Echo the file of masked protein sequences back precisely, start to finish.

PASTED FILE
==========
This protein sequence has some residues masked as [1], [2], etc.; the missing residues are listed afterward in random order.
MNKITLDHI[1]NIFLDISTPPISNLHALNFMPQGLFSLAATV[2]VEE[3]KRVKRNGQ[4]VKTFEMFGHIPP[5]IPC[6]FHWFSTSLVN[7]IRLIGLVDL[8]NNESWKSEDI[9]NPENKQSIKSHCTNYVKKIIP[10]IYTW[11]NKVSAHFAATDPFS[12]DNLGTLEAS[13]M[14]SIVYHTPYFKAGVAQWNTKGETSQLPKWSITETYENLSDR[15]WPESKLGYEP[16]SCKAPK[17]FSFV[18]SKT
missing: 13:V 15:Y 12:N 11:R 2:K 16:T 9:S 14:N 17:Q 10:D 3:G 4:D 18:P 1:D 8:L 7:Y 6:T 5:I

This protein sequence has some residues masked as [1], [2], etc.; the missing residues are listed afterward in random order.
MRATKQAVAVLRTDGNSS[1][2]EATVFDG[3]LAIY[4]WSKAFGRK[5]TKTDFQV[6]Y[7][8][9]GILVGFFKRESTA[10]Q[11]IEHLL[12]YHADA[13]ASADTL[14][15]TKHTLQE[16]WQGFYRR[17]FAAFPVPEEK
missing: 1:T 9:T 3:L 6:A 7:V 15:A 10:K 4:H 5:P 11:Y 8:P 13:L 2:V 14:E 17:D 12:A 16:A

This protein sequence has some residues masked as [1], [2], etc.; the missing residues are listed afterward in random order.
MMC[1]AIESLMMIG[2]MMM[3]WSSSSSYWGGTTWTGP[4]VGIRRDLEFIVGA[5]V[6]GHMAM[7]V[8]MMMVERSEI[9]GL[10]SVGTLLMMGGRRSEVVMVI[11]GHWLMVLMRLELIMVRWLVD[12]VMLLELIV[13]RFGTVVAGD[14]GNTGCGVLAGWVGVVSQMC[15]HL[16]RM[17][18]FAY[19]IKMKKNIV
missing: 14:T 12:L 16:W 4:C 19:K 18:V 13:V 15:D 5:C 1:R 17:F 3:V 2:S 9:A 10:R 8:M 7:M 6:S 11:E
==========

This protein sequence has some residues masked as [1], [2], etc.; the missing residues are listed afterward in random order.
MNKITLDHI[1]NIFLDISTPPISNLHALNFMPQGLFSLAATV[2]VEE[3]KRVKRNGQ[4]VKTFEMFGHIPP[5]IPC[6]FHWFSTSLVN[7]IRLIGLVDL[8]NNESWKSEDI[9]NPENKQSIKSHCTNYVKKIIP[10]IYTW[11]NKVSAHFAATDPFS[12]DNLGTLEAS[13]M[14]SIVYHTPYFKAGVAQWNTKGETSQLPKWSITETYENLSDR[15]WPESKLGYEP[16]SCKAPK[17]FSFV[18]SKT
missing: 13:V 15:Y 12:N 11:R 2:K 16:T 9:S 14:N 17:Q 10:D 3:G 4:D 18:P 1:D 8:L 7:Y 6:T 5:I

This protein sequence has some residues masked as [1], [2], etc.; the missing residues are listed afterward in random order.
MRATKQAVAVLRTDGNSS[1][2]EATVFDG[3]LAIY[4]WSKAFGRK[5]TKTDFQV[6]Y[7][8][9]GILVGFFKRESTA[10]Q[11]IEHLL[12]YHADA[13]ASADTL[14][15]TKHTLQE[16]WQGFYRR[17]FAAFPVPEEK
missing: 1:T 9:T 3:L 6:A 7:V 15:A 10:K 4:H 5:P 11:Y 8:P 13:L 2:V 14:E 17:D 12:A 16:A

This protein sequence has some residues masked as [1], [2], etc.; the missing residues are listed afterward in random order.
MMC[1]AIESLMMIG[2]MMM[3]WSSSSSYWGGTTWTGP[4]VGIRRDLEFIVGA[5]V[6]GHMAM[7]V[8]MMMVERSEI[9]GL[10]SVGTLLMMGGRRSEVVMVI[11]GHWLMVLMRLELIMVRWLVD[12]VMLLELIV[13]RFGTVVAGD[14]GNTGCGVLAGWVGVVSQMC[15]HL[16]RM[17][18]FAY[19]IKMKKNIV
missing: 14:T 12:L 16:W 4:C 19:K 18:V 13:V 15:D 5:C 1:R 17:F 3:V 2:S 9:A 10:R 8:M 7:M 6:S 11:E